Scripted interface/Component lifetime management


#1

I’m trying to figure out how to manage Component object lifetime in Lua. Please see the pseudocode below. Is this the best way to manage JUCE object lifetime from a scripting language? I know I’m not the only person who’s done this.

My current approach is tracking ref counted pointers to Component objects by artificially incrementing ref counts by 1 on construction: thus, if there aren’t any Lua objects referencing it, it has a count of 1.

When a Lua object pointing to the Component gets garbage collected, it decrements as usual if it has a parent. If there is no parent and its own ref count is 2 (meaning this is the last Lua object referencing this Component), this is a chance to remove one or more objects that are no longer being referenced: it removes all subobjects that aren’t referenced as descendents by another Lua object. E.g.: A non-root Component has children of its own, and its referenced by a Lua object. When the root of this tree is destroyed, the remaining Lua object still points to the control, with its children, but has no parent.

When referencing an already created Component, it just gets ref counted as usual.

// Make Component class ref countable
class ComponentRC : public Component, public ReferenceCountedObject
{
    // ...
};

// Lua interface wrapper used by my LuaCppObject class
class ComponentWrapper
{
public:
    ComponentWrapper() : m_object(new ComponentRC())
    {
        m_object->incReferenceCount(); // keep minimum of 1 count
    }

    ComponentWrapper(ReferenceCountedObjectPointer<ComponentRC> & object)
    {
        m_object = object;
    }

    ~ComponentWrapper()
    {
        if (m_object->getParentComponent() == nullptr && m_object->getReferenceCount() == 2)
        {
            deleteAllUnreferencedChildren(m_object);
            m_object->decReferenceCount();
        }
    }

    void deleteAllUnreferencedChildren(ComponentRC * object)
    {
        // Delete all children who have a ref count == 1 and do not hav a parent with ref count > 1
    }

    static int getChild(lua_State * L)
    {
        int const index = ...; // pop the index from the Lua state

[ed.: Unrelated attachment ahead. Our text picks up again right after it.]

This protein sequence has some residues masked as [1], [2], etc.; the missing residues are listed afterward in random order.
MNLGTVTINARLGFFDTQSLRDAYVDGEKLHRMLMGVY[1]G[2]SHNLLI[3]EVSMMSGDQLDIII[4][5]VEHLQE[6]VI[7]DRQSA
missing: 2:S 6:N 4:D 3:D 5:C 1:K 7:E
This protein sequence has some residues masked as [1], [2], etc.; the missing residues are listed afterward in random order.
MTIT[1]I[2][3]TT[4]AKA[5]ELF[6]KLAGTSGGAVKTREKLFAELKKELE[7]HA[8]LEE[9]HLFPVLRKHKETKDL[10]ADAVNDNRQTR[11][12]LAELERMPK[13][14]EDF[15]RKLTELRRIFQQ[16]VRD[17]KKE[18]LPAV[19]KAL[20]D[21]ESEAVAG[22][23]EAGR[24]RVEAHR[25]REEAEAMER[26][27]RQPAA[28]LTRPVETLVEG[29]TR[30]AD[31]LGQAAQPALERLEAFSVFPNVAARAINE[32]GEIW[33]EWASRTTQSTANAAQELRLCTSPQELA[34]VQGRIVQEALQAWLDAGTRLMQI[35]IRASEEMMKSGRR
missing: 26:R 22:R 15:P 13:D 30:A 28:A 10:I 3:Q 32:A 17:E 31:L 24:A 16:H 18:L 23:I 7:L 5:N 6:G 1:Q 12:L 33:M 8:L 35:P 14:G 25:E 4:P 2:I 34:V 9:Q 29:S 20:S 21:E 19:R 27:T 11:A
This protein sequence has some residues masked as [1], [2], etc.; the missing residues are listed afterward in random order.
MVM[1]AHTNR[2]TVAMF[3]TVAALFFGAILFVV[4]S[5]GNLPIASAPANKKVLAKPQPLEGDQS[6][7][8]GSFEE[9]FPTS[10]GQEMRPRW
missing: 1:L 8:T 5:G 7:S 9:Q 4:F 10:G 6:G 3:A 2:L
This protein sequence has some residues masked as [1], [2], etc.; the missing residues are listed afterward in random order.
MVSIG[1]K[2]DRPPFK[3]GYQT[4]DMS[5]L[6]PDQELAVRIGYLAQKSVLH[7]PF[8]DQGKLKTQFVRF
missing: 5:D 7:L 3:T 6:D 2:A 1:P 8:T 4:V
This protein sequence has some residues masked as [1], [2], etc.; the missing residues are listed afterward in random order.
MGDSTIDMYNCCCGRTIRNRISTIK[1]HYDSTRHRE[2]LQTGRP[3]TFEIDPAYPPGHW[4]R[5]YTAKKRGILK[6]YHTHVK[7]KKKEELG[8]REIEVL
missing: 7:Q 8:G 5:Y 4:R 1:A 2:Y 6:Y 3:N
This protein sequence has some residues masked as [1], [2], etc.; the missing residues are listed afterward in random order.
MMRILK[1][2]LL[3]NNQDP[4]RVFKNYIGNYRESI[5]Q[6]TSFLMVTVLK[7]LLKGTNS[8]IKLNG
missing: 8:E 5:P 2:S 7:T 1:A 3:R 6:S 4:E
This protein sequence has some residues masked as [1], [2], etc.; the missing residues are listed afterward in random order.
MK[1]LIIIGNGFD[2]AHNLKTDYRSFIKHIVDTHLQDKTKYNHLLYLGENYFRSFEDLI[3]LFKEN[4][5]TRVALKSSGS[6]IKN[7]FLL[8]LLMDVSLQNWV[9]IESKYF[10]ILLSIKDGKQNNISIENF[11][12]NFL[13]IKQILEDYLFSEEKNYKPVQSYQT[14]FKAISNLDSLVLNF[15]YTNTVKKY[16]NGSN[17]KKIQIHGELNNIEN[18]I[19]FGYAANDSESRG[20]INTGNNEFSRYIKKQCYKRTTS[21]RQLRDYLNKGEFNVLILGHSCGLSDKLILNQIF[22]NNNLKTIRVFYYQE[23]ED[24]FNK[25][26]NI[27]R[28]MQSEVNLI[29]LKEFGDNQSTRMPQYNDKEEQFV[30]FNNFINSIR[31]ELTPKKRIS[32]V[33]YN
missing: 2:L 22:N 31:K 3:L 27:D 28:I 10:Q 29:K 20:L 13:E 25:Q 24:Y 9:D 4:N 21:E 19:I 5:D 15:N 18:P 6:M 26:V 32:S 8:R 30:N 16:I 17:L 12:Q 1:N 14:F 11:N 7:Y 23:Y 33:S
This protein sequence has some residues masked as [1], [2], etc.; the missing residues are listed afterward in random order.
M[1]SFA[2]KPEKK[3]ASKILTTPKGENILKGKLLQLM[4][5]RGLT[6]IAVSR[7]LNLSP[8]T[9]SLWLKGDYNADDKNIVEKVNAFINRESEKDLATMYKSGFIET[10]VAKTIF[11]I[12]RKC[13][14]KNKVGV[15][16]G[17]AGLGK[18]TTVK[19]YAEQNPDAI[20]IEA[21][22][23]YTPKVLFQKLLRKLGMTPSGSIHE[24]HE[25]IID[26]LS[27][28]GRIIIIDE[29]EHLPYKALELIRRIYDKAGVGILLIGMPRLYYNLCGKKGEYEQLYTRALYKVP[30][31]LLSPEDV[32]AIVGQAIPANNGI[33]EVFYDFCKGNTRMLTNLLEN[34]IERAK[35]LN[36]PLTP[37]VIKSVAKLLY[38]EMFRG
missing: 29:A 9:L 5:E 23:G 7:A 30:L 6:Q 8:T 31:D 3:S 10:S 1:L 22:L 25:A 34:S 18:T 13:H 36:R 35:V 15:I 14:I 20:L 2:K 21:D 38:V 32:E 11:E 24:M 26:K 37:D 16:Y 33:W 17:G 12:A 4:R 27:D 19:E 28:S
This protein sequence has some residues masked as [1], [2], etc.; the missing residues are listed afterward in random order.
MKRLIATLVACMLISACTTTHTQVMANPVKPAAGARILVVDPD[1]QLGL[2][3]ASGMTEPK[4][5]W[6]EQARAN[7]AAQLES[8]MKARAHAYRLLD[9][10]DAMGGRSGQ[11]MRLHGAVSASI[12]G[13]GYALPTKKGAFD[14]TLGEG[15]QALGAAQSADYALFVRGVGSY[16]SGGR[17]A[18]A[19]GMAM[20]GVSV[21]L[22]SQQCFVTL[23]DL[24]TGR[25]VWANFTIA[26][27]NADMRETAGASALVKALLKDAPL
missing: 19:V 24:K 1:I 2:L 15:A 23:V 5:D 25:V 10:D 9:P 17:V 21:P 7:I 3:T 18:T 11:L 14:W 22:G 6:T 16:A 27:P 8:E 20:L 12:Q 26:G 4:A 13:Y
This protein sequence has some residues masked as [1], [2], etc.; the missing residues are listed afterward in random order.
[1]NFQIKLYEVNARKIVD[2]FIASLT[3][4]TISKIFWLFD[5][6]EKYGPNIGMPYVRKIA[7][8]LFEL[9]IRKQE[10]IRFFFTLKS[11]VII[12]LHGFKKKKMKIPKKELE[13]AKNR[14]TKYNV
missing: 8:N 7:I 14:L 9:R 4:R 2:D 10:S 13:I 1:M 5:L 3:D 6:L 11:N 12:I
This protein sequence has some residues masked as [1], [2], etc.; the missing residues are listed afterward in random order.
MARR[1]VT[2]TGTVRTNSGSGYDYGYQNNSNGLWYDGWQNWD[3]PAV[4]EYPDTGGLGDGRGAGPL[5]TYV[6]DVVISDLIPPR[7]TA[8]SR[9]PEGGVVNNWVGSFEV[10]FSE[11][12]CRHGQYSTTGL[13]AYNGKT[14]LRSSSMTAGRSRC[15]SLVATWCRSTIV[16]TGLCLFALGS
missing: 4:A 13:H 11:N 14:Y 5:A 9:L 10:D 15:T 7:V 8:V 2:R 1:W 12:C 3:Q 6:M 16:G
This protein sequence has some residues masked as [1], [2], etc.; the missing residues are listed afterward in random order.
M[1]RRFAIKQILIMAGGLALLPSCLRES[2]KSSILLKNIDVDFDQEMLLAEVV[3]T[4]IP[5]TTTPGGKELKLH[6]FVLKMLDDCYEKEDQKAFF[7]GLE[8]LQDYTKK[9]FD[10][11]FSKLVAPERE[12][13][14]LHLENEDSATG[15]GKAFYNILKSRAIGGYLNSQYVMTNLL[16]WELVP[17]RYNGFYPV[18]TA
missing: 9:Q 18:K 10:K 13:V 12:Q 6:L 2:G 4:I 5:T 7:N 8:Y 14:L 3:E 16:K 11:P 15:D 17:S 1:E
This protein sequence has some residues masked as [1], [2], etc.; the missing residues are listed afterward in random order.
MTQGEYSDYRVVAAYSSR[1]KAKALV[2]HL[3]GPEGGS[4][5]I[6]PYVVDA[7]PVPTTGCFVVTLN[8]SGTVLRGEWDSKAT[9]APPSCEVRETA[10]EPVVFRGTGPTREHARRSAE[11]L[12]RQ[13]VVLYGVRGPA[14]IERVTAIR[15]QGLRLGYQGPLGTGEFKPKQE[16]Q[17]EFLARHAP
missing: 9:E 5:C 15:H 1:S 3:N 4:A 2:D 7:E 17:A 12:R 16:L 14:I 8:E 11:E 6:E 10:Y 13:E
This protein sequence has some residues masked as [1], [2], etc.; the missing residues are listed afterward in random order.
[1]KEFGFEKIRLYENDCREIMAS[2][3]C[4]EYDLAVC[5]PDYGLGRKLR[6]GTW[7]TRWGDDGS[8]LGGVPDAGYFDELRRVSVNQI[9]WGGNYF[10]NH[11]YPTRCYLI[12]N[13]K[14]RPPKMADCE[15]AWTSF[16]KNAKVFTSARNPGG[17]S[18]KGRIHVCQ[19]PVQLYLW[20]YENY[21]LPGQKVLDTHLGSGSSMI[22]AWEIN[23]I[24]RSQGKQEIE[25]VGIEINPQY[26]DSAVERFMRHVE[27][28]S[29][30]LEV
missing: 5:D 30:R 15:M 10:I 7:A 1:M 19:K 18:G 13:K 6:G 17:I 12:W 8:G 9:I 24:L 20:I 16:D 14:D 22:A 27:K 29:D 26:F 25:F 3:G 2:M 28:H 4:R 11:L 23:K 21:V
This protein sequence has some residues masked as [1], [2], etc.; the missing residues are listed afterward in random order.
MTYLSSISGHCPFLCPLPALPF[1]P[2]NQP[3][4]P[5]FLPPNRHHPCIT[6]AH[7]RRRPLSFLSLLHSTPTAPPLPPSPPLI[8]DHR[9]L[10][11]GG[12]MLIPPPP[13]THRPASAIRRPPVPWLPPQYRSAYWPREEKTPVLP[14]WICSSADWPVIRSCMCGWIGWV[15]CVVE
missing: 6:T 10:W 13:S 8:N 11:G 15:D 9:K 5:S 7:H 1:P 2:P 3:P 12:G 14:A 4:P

ReferenceCountedObjectPointer<ComponentRC> rcComp(dynamic_cast<ComponentRC>(m_object->getChildComponent(index)));

        // push object on lua stack
        LuaCppObject<ComponentWrapper>::push(new ComponentWrapper(rcComp));
        return 1;
    }

    // ... other methods, registration boilerplate

private:
    ReferenceCountedObjectPointer<ComponentRC> m_object;
};

#2

There’s a couple of ways to handle this, and all are more or less equal in pros and cons.

What you’re describing makes broad sense. I’ll need to get a night’s sleep before I can think it through properly, but the concept seems sound.

I’ve been doing something somewhat similar in my own code from about six years ago. I’d probably change my design if I was starting over as my wrapper is very intrusive, partly because I needed to support mixing Lua and non Lua managed components in a tree, but mostly because there was a chance that some inexperienced coders would need to work on the code and I wanted to buffer them as much as possible from manual reference counting. The main structural difference between my approach and what you’re outlining here is that I have each level manage the lifetime of its children, so eventually when it’s time to clean up, I simply delete the highest level component wrapper (that is managed by Lua), and let that take care of all components and wrappers at or below that level. The key difference being that addChild() needs to increment the reference count of the new parent component to reflect the existence of the child.

It really all depends what you need.